Berliner, Forensic soliciting ‘Satan’

Korine-penned pic tells story of siblings' struggle for love

Belgian director Alain Berliner, whose coming-of-age comedy “Ma vie en rose” screened in the Directors Fortnight in 1997, has returned to Cannes to secure international financing for “Satan’s Lee,” an English-language project he is developing with Forensic Films.

Forensic Films is the U.S. co-producer of Olivier Assayas’ “Clean,” which screens in competition Friday.

“Satan’s Lee” is based on a screenplay by Avy Korine, brother of “Julien Donkey-Boy” writer-director Harmony Korine. Forensic principals Scott Macaulay and Robin O’Hara, who produced “Julien,” developed the script of “Satan’s Lee” and brought Berliner aboard.

Berliner likened “Satan’s Lee” to “Ordinary People” and “Badlands.” He told Variety it was the story of “two young brothers who fight violently for the love of their parents following a tragedy in the family.”

“Satan’s Lee” is one of several new projects in the hopper at Forensic. The company recently commissioned from writer George Smith an adaptation of G.K. Chesteron’s novel “The Man Who was Thursday,” which Macaulay described as a “turn-of-the-century spy movie with a fantastic metaphysical twist.” 

“Satan’s Lee” is out to cast. Forensic hopes to begin shooting the project in late fall.

“When we read Avy’s script, we were struck by how beautifully and poetically he had captured the inner life of both parents and children in the midst of a devastating event,” Macaulay said. “And, of course, depicting a family’s inner life is what Alain did fantastically in “Ma vie en rose.”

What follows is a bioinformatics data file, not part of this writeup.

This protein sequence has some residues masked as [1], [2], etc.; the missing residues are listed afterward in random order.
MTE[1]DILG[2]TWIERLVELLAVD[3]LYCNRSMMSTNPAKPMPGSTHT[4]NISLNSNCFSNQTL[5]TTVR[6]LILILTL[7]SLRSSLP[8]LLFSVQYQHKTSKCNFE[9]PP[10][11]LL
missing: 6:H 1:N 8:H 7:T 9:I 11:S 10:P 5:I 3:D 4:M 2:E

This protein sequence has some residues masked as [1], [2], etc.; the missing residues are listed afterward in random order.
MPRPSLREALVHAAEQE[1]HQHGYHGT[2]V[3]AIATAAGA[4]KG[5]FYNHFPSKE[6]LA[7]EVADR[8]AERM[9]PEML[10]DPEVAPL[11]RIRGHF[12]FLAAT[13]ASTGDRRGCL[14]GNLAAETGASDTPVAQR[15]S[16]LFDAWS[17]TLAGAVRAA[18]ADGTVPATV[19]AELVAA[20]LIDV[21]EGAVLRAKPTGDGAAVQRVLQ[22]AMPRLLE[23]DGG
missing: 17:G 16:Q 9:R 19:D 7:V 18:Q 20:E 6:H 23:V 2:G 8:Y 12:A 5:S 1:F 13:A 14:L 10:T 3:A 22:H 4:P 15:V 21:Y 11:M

Forensic, which recently produced “Raising Victor Vargas,” and the HBO boxing pic, “Undefeated,” has specialized in writer and director-driven international co-productions.

Two years ago, Forensic announced a partnership with U.S.-based casting director Hopkins/Smith/Barden to provide packaging and producing services for international filmmakers seeking access to U.S. talent. 

The first film out of that partnership, Olivier Assayas’  “Demonlover,” screened in competition at Cannes two years ago. Both “Clean” and “Demonlover” were produced by Edouard Weil. 

Forensic is developing several other projects with German production company Egoli Tossell and the French producers Haut et Court along with Weil’s Elizabeth Films.